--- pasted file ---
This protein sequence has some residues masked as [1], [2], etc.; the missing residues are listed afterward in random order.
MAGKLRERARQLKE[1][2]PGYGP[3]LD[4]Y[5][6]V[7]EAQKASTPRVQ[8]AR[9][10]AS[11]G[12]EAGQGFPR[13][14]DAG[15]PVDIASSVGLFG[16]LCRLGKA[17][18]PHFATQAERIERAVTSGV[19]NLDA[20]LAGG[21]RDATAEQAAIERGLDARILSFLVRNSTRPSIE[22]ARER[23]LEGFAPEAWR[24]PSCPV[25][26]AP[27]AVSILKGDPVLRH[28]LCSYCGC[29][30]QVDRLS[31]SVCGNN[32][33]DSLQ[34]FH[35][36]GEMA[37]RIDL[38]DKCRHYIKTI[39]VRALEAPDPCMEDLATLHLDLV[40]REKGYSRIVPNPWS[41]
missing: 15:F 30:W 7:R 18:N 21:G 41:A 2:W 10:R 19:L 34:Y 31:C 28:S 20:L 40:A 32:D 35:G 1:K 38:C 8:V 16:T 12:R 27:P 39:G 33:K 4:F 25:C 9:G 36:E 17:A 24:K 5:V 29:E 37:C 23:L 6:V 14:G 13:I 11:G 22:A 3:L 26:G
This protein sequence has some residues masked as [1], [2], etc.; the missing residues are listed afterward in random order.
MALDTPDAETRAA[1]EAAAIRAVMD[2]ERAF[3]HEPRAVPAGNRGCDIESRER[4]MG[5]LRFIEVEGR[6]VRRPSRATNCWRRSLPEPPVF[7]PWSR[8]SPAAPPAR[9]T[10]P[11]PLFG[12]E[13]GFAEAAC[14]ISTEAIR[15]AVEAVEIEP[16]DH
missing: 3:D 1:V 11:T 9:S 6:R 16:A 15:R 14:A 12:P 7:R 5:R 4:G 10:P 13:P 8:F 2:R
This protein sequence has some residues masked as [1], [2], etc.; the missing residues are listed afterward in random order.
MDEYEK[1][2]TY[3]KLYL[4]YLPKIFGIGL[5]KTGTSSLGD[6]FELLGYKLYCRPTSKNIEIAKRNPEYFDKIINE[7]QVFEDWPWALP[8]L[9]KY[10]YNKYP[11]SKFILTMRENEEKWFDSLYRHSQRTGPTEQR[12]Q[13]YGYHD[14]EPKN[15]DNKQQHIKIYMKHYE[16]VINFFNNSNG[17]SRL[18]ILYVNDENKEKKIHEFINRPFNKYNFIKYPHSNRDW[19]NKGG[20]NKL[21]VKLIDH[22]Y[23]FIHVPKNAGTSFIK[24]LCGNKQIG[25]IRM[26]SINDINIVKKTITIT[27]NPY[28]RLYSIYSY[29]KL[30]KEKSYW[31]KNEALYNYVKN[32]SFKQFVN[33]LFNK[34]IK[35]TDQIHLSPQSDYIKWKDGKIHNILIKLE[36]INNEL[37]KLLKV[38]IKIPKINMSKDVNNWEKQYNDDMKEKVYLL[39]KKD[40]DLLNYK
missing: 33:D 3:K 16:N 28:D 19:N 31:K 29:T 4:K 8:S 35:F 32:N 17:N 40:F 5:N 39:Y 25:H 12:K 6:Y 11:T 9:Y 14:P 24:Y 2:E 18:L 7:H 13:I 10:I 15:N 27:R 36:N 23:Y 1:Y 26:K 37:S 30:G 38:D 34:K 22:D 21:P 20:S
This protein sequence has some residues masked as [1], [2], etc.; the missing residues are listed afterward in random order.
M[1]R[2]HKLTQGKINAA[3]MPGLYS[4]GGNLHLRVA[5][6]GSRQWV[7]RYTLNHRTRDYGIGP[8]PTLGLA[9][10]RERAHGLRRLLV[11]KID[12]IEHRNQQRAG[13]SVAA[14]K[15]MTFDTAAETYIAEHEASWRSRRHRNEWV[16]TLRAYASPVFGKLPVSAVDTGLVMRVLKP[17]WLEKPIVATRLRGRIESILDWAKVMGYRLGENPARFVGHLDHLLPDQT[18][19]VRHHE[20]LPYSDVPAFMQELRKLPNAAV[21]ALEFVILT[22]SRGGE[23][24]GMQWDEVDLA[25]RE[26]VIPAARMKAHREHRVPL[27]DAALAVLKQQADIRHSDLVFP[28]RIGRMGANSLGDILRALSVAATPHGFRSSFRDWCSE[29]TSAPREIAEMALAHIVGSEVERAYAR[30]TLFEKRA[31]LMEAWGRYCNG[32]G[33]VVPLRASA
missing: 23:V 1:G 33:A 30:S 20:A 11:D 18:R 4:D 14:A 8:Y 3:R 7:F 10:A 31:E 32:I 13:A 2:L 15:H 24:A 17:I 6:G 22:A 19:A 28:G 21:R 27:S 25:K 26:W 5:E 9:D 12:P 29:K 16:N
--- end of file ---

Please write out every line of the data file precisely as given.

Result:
This protein sequence has some residues masked as [1], [2], etc.; the missing residues are listed afterward in random order.
MAGKLRERARQLKE[1][2]PGYGP[3]LD[4]Y[5][6]V[7]EAQKASTPRVQ[8]AR[9][10]AS[11]G[12]EAGQGFPR[13][14]DAG[15]PVDIASSVGLFG[16]LCRLGKA[17][18]PHFATQAERIERAVTSGV[19]NLDA[20]LAGG[21]RDATAEQAAIERGLDARILSFLVRNSTRPSIE[22]ARER[23]LEGFAPEAWR[24]PSCPV[25][26]AP[27]AVSILKGDPVLRH[28]LCSYCGC[29][30]QVDRLS[31]SVCGNN[32][33]DSLQ[34]FH[35][36]GEMA[37]RIDL[38]DKCRHYIKTI[39]VRALEAPDPCMEDLATLHLDLV[40]REKGYSRIVPNPWS[41]
missing: 15:F 30:W 7:R 18:N 21:G 41:A 2:W 10:R 19:L 34:Y 31:C 28:S 20:L 40:A 32:D 35:G 1:K 38:C 8:V 16:T 12:R 27:P 39:G 33:K 4:F 25:C 9:G 36:E 17:A 24:K 5:V 29:E 37:C 23:L 6:V 14:G 13:I 11:G 22:A 3:L 26:G
This protein sequence has some residues masked as [1], [2], etc.; the missing residues are listed afterward in random order.
MALDTPDAETRAA[1]EAAAIRAVMD[2]ERAF[3]HEPRAVPAGNRGCDIESRER[4]MG[5]LRFIEVEGR[6]VRRPSRATNCWRRSLPEPPVF[7]PWSR[8]SPAAPPAR[9]T[10]P[11]PLFG[12]E[13]GFAEAAC[14]ISTEAIR[15]AVEAVEIEP[16]DH
missing: 3:D 1:V 11:T 9:S 6:R 16:A 15:R 14:A 12:P 7:R 5:R 4:G 10:P 13:P 8:F 2:R
This protein sequence has some residues masked as [1], [2], etc.; the missing residues are listed afterward in random order.
MDEYEK[1][2]TY[3]KLYL[4]YLPKIFGIGL[5]KTGTSSLGD[6]FELLGYKLYCRPTSKNIEIAKRNPEYFDKIINE[7]QVFEDWPWALP[8]L[9]KY[10]YNKYP[11]SKFILTMRENEEKWFDSLYRHSQRTGPTEQR[12]Q[13]YGYHD[14]EPKN[15]DNKQQHIKIYMKHYE[16]VINFFNNSNG[17]SRL[18]ILYVNDENKEKKIHEFINRPFNKYNFIKYPHSNRDW[19]NKGG[20]NKL[21]VKLIDH[22]Y[23]FIHVPKNAGTSFIK[24]LCGNKQIG[25]IRM[26]SINDINIVKKTITIT[27]NPY[28]RLYSIYSY[29]KL[30]KEKSYW[31]KNEALYNYVKN[32]SFKQFVN[33]LFNK[34]IK[35]TDQIHLSPQSDYIKWKDGKIHNILIKLE[36]INNEL[37]KLLKV[38]IKIPKINMSKDVNNWEKQYNDDMKEKVYLL[39]KKD[40]DLLNYK
missing: 33:D 3:K 16:N 28:D 19:N 31:K 29:T 4:K 8:S 35:F 32:N 17:N 40:F 5:N 39:Y 25:H 12:K 6:Y 11:T 9:Y 14:P 24:Y 2:E 18:L 7:H 13:I 10:I 15:N 27:R 36:N 23:Y 1:Y 26:K 37:S 30:G 38:D 34:K 22:D 21:P 20:S
This protein sequence has some residues masked as [1], [2], etc.; the missing residues are listed afterward in random order.
M[1]R[2]HKLTQGKINAA[3]MPGLYS[4]GGNLHLRVA[5][6]GSRQWV[7]RYTLNHRTRDYGIGP[8]PTLGLA[9][10]RERAHGLRRLLV[11]KID[12]IEHRNQQRAG[13]SVAA[14]K[15]MTFDTAAETYIAEHEASWRSRRHRNEWV[16]TLRAYASPVFGKLPVSAVDTGLVMRVLKP[17]WLEKPIVATRLRGRIESILDWAKVMGYRLGENPARFVGHLDHLLPDQT[18][19]VRHHE[20]LPYSDVPAFMQELRKLPNAAV[21]ALEFVILT[22]SRGGE[23][24]GMQWDEVDLA[25]RE[26]VIPAARMKAHREHRVPL[27]DAALAVLKQQADIRHSDLVFP[28]RIGRMGANSLGDILRALSVAATPHGFRSSFRDWCSE[29]TSAPREIAEMALAHIVGSEVERAYAR[30]TLFEKRA[31]LMEAWGRYCNG[32]G[33]VVPLRASA
missing: 23:V 1:G 33:A 30:S 20:A 11:D 18:R 4:D 14:A 8:Y 3:R 7:F 10:A 31:E 32:I 13:A 2:L 15:H 24:A 17:I 6:G 22:A 19:A 28:G 21:R 27:S 25:K 26:W 5:E 9:D 12:P 29:K 16:N